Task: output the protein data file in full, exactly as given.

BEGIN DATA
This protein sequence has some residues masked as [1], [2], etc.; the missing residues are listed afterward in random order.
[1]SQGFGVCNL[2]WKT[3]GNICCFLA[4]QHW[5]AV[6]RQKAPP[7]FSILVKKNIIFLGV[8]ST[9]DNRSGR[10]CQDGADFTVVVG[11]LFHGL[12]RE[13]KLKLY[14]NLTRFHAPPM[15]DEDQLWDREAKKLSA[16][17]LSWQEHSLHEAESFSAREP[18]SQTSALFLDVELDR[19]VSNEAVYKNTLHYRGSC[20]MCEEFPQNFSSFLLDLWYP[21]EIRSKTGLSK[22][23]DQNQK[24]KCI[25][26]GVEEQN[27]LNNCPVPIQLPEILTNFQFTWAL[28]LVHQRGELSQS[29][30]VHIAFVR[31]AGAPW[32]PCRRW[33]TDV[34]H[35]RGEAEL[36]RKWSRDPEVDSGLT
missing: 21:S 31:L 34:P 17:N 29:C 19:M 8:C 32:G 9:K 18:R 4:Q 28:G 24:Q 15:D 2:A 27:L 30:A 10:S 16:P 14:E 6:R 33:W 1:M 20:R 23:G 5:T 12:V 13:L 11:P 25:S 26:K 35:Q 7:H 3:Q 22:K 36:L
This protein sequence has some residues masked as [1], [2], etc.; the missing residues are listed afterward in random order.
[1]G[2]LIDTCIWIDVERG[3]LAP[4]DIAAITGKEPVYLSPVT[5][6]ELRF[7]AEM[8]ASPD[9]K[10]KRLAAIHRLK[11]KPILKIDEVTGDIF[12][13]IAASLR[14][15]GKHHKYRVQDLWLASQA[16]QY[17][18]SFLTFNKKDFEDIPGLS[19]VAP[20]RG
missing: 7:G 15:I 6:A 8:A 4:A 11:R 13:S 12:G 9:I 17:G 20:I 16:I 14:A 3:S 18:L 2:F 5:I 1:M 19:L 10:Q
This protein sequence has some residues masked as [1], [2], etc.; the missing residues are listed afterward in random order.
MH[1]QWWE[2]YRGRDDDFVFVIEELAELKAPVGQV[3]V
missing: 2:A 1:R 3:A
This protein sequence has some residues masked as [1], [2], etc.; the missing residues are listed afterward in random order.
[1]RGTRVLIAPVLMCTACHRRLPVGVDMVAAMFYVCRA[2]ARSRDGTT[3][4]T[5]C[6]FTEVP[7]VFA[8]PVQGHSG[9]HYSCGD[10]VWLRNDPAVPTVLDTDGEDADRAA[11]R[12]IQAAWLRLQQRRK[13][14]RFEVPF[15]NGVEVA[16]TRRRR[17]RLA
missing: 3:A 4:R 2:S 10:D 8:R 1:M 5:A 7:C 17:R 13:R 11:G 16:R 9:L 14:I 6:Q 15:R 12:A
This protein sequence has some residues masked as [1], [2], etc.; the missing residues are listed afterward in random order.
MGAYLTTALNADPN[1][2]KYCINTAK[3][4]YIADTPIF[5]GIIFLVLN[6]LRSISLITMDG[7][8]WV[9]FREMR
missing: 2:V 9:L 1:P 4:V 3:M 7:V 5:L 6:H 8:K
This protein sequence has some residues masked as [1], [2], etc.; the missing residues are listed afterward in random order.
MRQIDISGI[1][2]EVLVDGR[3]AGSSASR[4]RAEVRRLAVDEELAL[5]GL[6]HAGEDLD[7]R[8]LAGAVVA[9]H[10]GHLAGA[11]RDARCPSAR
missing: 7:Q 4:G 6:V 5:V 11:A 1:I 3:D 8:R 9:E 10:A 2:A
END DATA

This protein sequence has some residues masked as [1], [2], etc.; the missing residues are listed afterward in random order.
[1]SQGFGVCNL[2]WKT[3]GNICCFLA[4]QHW[5]AV[6]RQKAPP[7]FSILVKKNIIFLGV[8]ST[9]DNRSGR[10]CQDGADFTVVVG[11]LFHGL[12]RE[13]KLKLY[14]NLTRFHAPPM[15]DEDQLWDREAKKLSA[16][17]LSWQEHSLHEAESFSAREP[18]SQTSALFLDVELDR[19]VSNEAVYKNTLHYRGSC[20]MCEEFPQNFSSFLLDLWYP[21]EIRSKTGLSK[22][23]DQNQK[24]KCI[25][26]GVEEQN[27]LNNCPVPIQLPEILTNFQFTWAL[28]LVHQRGELSQS[29][30]VHIAFVR[31]AGAPW[32]PCRRW[33]TDV[34]H[35]RGEAEL[36]RKWSRDPEVDSGLT
missing: 21:S 31:L 34:P 17:N 29:C 19:M 8:C 32:G 9:K 18:R 4:Q 28:G 24:Q 15:D 2:A 27:L 30:A 10:S 16:P 14:E 6:R 33:W 1:M 20:R 23:G 5:T 12:V 13:L 11:P 25:S 26:K 35:Q 7:H 3:Q 22:K 36:L
This protein sequence has some residues masked as [1], [2], etc.; the missing residues are listed afterward in random order.
[1]G[2]LIDTCIWIDVERG[3]LAP[4]DIAAITGKEPVYLSPVT[5][6]ELRF[7]AEM[8]ASPD[9]K[10]KRLAAIHRLK[11]KPILKIDEVTGDIF[12][13]IAASLR[14][15]GKHHKYRVQDLWLASQA[16]QY[17][18]SFLTFNKKDFEDIPGLS[19]VAP[20]RG
missing: 7:G 15:I 6:A 8:A 4:A 11:R 13:S 12:G 9:I 17:G 20:I 16:I 14:A 3:S 18:L 2:F 5:I 1:M 19:L 10:Q
This protein sequence has some residues masked as [1], [2], etc.; the missing residues are listed afterward in random order.
MH[1]QWWE[2]YRGRDDDFVFVIEELAELKAPVGQV[3]V
missing: 2:A 1:R 3:A
This protein sequence has some residues masked as [1], [2], etc.; the missing residues are listed afterward in random order.
[1]RGTRVLIAPVLMCTACHRRLPVGVDMVAAMFYVCRA[2]ARSRDGTT[3][4]T[5]C[6]FTEVP[7]VFA[8]PVQGHSG[9]HYSCGD[10]VWLRNDPAVPTVLDTDGEDADRAA[11]R[12]IQAAWLRLQQRRK[13][14]RFEVPF[15]NGVEVA[16]TRRRR[17]RLA
missing: 3:A 4:R 2:S 10:D 8:R 1:M 5:A 7:C 17:R 13:R 11:G 16:R 9:L 14:I 6:Q 15:R 12:A
This protein sequence has some residues masked as [1], [2], etc.; the missing residues are listed afterward in random order.
MGAYLTTALNADPN[1][2]KYCINTAK[3][4]YIADTPIF[5]GIIFLVLN[6]LRSISLITMDG[7][8]WV[9]FREMR
missing: 2:V 9:L 1:P 4:V 3:M 7:V 5:L 6:H 8:K
This protein sequence has some residues masked as [1], [2], etc.; the missing residues are listed afterward in random order.
MRQIDISGI[1][2]EVLVDGR[3]AGSSASR[4]RAEVRRLAVDEELAL[5]GL[6]HAGEDLD[7]R[8]LAGAVVA[9]H[10]GHLAGA[11]RDARCPSAR
missing: 7:Q 4:G 6:V 5:V 11:A 1:I 3:D 8:R 9:E 10:A 2:A